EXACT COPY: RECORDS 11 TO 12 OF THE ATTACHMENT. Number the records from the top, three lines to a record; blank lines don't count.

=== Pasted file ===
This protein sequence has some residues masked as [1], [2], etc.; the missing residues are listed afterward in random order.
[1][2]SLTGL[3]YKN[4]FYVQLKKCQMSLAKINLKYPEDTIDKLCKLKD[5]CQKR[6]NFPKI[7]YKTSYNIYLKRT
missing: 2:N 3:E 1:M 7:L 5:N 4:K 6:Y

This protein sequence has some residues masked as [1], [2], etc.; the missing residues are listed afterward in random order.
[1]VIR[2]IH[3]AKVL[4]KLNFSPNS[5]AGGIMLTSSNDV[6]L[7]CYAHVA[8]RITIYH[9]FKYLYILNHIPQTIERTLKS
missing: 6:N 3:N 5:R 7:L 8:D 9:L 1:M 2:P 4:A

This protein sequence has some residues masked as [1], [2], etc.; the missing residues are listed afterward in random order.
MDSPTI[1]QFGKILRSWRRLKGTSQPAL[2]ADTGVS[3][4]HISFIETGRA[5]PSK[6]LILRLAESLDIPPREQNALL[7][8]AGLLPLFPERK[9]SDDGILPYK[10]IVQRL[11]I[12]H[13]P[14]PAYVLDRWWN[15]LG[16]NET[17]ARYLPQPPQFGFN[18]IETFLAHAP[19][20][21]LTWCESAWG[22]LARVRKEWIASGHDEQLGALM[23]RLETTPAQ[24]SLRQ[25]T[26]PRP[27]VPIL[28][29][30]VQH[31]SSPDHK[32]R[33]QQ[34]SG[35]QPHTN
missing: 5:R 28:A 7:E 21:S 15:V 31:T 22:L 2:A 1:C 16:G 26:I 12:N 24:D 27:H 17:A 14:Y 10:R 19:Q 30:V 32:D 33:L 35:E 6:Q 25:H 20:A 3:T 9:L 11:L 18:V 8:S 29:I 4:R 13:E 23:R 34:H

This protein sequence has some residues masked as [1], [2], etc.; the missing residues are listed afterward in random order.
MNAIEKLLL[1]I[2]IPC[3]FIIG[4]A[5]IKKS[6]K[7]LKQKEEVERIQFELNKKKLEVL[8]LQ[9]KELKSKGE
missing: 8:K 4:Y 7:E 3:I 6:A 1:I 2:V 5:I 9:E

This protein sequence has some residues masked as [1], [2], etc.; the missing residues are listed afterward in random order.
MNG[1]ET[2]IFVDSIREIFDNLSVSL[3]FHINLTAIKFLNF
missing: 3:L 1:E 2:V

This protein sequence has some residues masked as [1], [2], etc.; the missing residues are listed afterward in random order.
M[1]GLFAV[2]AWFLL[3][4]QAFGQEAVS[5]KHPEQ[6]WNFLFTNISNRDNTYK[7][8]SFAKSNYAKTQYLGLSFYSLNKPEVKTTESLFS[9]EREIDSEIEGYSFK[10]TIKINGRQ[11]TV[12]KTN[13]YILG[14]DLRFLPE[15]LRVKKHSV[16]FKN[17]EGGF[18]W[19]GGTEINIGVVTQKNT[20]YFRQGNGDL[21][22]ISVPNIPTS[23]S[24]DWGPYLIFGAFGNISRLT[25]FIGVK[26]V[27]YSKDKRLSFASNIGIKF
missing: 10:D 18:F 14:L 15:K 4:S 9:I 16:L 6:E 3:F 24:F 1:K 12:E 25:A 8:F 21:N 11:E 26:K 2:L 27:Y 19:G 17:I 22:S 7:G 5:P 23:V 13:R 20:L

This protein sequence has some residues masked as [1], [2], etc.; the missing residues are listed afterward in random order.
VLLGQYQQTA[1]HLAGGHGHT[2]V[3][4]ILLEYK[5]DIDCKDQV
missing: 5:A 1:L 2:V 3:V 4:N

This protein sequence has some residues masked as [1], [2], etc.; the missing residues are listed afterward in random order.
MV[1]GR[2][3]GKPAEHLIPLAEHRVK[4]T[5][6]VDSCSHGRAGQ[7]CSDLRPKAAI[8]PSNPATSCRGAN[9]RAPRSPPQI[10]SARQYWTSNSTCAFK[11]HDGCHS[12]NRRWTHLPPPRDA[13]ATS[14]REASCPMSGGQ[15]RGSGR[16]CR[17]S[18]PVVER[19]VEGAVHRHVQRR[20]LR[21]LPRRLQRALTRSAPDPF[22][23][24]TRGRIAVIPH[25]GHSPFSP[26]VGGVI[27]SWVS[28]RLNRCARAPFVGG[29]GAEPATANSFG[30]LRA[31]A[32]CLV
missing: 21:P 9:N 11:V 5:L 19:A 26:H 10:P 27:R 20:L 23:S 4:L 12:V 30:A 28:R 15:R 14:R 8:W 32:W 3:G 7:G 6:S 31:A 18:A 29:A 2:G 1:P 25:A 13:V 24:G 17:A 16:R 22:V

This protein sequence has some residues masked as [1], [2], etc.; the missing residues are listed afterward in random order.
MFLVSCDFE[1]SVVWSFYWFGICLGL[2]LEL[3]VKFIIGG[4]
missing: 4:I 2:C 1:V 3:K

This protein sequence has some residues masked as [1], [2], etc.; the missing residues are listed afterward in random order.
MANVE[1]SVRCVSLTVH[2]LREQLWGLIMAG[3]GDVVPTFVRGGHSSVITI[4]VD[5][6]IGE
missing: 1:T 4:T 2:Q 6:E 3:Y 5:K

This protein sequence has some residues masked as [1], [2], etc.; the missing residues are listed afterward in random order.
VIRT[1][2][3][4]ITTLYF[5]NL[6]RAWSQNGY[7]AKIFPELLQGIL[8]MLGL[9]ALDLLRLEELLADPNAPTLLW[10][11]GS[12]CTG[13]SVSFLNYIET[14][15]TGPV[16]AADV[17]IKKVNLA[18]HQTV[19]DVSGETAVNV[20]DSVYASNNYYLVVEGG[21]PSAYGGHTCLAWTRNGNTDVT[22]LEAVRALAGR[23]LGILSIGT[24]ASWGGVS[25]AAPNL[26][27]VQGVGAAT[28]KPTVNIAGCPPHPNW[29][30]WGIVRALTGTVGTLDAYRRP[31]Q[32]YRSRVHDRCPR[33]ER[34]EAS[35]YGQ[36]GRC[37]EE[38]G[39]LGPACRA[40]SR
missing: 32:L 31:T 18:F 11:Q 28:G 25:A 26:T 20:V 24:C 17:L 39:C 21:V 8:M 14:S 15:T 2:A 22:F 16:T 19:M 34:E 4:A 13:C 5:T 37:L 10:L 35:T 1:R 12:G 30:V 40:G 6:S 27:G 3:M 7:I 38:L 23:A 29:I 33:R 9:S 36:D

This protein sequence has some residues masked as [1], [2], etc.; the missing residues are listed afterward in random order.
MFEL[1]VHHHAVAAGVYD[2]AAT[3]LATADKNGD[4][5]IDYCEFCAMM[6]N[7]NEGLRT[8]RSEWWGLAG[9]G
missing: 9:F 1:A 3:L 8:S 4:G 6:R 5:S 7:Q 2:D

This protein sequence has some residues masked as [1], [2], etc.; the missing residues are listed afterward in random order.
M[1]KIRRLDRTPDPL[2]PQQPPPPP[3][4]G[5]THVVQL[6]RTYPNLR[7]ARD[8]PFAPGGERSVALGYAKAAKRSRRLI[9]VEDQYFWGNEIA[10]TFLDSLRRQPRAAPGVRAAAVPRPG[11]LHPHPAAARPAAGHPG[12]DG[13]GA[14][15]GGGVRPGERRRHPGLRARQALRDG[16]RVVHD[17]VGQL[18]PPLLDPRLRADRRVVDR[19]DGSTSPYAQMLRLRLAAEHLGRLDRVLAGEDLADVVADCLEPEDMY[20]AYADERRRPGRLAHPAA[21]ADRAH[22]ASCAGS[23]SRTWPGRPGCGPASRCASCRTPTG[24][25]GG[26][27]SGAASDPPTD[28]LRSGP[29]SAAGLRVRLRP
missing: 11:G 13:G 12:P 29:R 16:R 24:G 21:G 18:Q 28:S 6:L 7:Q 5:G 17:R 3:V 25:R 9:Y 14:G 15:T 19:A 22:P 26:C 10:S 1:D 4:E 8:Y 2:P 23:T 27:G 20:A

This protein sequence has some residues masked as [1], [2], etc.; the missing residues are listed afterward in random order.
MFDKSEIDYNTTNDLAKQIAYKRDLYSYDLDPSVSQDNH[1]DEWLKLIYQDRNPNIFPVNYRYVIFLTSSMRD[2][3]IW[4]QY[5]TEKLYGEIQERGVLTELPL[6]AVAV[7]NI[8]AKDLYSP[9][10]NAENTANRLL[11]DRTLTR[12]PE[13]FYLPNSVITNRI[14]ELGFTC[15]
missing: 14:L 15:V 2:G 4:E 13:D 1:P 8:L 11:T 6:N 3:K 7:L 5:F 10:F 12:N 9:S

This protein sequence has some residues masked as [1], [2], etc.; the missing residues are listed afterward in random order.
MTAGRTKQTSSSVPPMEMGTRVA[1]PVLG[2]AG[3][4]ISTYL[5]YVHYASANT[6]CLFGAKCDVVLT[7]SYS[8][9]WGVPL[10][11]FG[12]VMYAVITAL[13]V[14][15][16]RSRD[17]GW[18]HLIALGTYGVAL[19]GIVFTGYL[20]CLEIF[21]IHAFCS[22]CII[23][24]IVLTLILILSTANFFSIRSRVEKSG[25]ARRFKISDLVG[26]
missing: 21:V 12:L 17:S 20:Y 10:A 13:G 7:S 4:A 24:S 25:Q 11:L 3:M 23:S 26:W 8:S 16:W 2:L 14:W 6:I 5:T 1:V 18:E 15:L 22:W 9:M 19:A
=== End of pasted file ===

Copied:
This protein sequence has some residues masked as [1], [2], etc.; the missing residues are listed afterward in random order.
VIRT[1][2][3][4]ITTLYF[5]NL[6]RAWSQNGY[7]AKIFPELLQGIL[8]MLGL[9]ALDLLRLEELLADPNAPTLLW[10][11]GS[12]CTG[13]SVSFLNYIET[14][15]TGPV[16]AADV[17]IKKVNLA[18]HQTV[19]DVSGETAVNV[20]DSVYASNNYYLVVEGG[21]PSAYGGHTCLAWTRNGNTDVT[22]LEAVRALAGR[23]LGILSIGT[24]ASWGGVS[25]AAPNL[26][27]VQGVGAAT[28]KPTVNIAGCPPHPNW[29][30]WGIVRALTGTVGTLDAYRRP[31]Q[32]YRSRVHDRCPR[33]ER[34]EAS[35]YGQ[36]GRC[37]EE[38]G[39]LGPACRA[40]SR
missing: 32:L 31:T 18:F 11:Q 28:G 25:A 26:T 20:V 24:C 17:L 39:C 21:V 8:M 14:S 15:T 2:A 22:F 16:T 19:M 34:E 4:A 13:C 5:T 37:L 10:L 35:T 1:R 12:G 30:V 40:G 6:S 27:G 3:M 7:I 38:L 23:A 29:I 33:R 9:S 36:D

This protein sequence has some residues masked as [1], [2], etc.; the missing residues are listed afterward in random order.
MFEL[1]VHHHAVAAGVYD[2]AAT[3]LATADKNGD[4][5]IDYCEFCAMM[6]N[7]NEGLRT[8]RSEWWGLAG[9]G
missing: 9:F 1:A 3:L 8:S 4:G 6:R 5:S 7:Q 2:D